Sharing and Disclosure of Information JD Supra Collects

Except as otherwise described in this privacy statement, JD Supra will not disclose personal information to any third party unless we believe that disclosure is necessary to: (1) comply with applicable laws; (2) respond to governmental inquiries or requests; (3) comply with valid legal process; (4) protect the rights, privacy, safety or property of JD Supra, users of the Service, Website visitors or the public; (5) permit us to pursue available remedies or limit the damages that we may sustain; and (6) enforce our Terms & Conditions of Use.

In the event there is a change in the corporate structure of JD Supra such as, but not limited to, merger, consolidation, sale, liquidation or transfer of substantial assets, JD Supra may, in its sole discretion, transfer, sell or assign information collected on and through the Service to one or more affiliated or unaffiliated third parties.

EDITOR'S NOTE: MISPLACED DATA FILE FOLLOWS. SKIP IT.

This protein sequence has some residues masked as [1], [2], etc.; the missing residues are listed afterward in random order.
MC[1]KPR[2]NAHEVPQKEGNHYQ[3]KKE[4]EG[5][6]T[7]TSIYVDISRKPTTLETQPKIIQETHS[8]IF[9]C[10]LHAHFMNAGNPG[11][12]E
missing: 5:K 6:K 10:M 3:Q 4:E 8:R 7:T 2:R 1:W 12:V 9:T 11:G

Links to Other Websites

This Website and the Service may contain links to other websites. The operator of such other websites may collect information about you, including through cookies or other technologies. If you are using the Service through the Website and link to another site, you will leave the Website and this Policy will not apply to your use of and activity on those other sites. We encourage you to read the legal notices posted on those sites, including their privacy policies. We shall have no responsibility or liability for your visitation to, and the data collection and use practices of, such other sites. This Policy applies solely to the information collected in connection with your use of this Website and does not apply to any practices conducted offline or in connection with any other websites.